Super User is a question and answer site for computer enthusiasts and power users. Join them; it only takes a minute:

Sign up
Here's how it works:
  1. Anybody can ask a question
  2. Anybody can answer
  3. The best answers are voted up and rise to the top

I want to set up a RAID0 configuration. I only have a 80 GB drive and a 750 GB drive. I was hoping to only RAID 80 GB of the 750 GB drive so that it would match the 80 GB drive. I heard that this may be possible, but that I would not be able to use the remaining 670 GB of the 750 GB drive. Is that true? I'm planning on using a hardware RAID on Windows 7. Let me know if you think software RAID is good enough.

So the question is: Can I create a RAID0 with a partition of hard drive (1) so that it matches the size of the other hard drive (2) and still use the left over partition for storage on hard drive (1)?

share|improve this question
Please keep your questions readable, so it's easier for people to answer them ;-) – Ivo Flipse Dec 2 '09 at 8:02
Thanks for your editing quack. I don't like your title though :) – thegreyspot Dec 2 '09 at 17:42
up vote 1 down vote accepted

I initially thought about the Intel Matrix Storage Manager and its Matrix RAID feature, where 2 different types of RAID arrays (1 RAID1, 1 RAID0) can be stored on only 2 disks. But it's not possible with Matrix RAID to have one part of the hard disk not in a RAID unfortunately.

However, is it really worth the hassle? Seems to me like a very complex setup and also pretty crash-prone. Furthermore, performance won't be great as all accesses to the non-RAID part of the HD1 will impact the speed of the RAID volume (running on HD2 and a part of HD1).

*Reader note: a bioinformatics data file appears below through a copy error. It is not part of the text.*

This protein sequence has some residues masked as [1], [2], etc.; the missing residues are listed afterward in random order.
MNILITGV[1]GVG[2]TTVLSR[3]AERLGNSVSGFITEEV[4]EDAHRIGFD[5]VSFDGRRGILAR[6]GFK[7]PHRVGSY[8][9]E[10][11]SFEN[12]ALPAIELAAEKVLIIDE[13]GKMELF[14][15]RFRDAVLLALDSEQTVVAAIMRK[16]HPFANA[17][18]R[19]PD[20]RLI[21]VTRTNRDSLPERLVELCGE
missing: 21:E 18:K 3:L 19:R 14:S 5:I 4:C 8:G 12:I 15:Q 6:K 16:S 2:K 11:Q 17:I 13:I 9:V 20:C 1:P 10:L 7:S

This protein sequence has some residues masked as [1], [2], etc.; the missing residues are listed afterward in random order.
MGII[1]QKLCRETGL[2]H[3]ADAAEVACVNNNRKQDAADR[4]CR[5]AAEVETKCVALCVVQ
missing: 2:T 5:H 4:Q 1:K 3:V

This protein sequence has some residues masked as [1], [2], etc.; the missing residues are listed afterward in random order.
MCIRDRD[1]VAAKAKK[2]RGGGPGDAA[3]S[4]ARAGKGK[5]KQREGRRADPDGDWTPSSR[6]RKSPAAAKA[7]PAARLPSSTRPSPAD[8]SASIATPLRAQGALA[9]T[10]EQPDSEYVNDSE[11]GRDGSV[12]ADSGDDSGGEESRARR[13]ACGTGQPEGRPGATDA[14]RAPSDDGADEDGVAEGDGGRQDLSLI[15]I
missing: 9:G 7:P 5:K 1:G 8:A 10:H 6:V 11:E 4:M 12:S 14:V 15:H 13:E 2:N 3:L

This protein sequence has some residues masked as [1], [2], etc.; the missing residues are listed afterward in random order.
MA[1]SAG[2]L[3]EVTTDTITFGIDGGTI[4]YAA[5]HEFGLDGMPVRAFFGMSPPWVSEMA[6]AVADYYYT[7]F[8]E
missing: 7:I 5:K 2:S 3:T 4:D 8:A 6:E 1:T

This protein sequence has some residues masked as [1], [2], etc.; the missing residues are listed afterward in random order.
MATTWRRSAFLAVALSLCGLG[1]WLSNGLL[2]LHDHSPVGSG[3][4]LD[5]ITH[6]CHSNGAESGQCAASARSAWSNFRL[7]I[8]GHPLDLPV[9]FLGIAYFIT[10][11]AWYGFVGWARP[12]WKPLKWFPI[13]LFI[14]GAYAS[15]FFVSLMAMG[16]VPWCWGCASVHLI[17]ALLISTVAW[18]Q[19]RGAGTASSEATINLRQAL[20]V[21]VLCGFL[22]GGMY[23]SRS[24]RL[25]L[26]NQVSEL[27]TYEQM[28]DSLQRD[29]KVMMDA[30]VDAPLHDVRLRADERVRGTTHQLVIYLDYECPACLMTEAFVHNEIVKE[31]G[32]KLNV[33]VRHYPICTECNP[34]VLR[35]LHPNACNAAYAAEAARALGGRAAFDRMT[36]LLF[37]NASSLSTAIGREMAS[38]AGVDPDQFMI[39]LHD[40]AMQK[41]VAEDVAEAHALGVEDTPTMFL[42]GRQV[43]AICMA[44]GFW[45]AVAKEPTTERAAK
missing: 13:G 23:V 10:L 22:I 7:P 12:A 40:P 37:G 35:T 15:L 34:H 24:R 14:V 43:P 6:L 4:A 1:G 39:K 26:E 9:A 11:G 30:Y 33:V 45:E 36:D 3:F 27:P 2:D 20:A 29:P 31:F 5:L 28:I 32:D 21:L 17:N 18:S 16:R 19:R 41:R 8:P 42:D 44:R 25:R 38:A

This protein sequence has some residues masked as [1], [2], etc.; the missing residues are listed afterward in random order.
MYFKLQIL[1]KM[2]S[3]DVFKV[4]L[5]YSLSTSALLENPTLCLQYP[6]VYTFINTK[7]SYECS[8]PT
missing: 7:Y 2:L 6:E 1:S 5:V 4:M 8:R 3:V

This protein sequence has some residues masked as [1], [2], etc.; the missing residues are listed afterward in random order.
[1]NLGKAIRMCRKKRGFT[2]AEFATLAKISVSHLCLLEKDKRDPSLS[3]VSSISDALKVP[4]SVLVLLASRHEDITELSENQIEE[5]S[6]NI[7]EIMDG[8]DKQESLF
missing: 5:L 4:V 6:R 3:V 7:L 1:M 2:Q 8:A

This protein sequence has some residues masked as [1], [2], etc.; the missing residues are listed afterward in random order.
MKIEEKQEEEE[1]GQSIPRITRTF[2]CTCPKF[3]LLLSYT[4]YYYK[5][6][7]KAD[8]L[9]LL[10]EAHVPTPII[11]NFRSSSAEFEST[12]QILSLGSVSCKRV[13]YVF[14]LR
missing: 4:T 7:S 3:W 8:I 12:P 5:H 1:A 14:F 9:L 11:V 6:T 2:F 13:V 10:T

With that in mind, wouldn't it be wiser, simpler and speedier to buy a second 750 GB disk, put both 750 GB in a RAID0 array and copy over the 80 GB disk? Or eventually use the Matrix RAID feature if you have a supported Intel chipset?

share|improve this answer
Accessing the storage portion of the drive could even cause delays in accessing the 80 GB partition, which the RAID controller may interpret as degraded RAID. The question should not be can you, but should you. And the answer is no. – ridogi Dec 2 '09 at 18:04

I think you can with software RAID, but not with hardware RAID. What OS were you planning on using and were you planning on using hardware?

share|improve this answer
thanks for the response, check my post again i updated. Sorry I didn't include it at first – thegreyspot Dec 2 '09 at 5:38

You must log in to answer this question.

Not the answer you're looking for? Browse other questions tagged .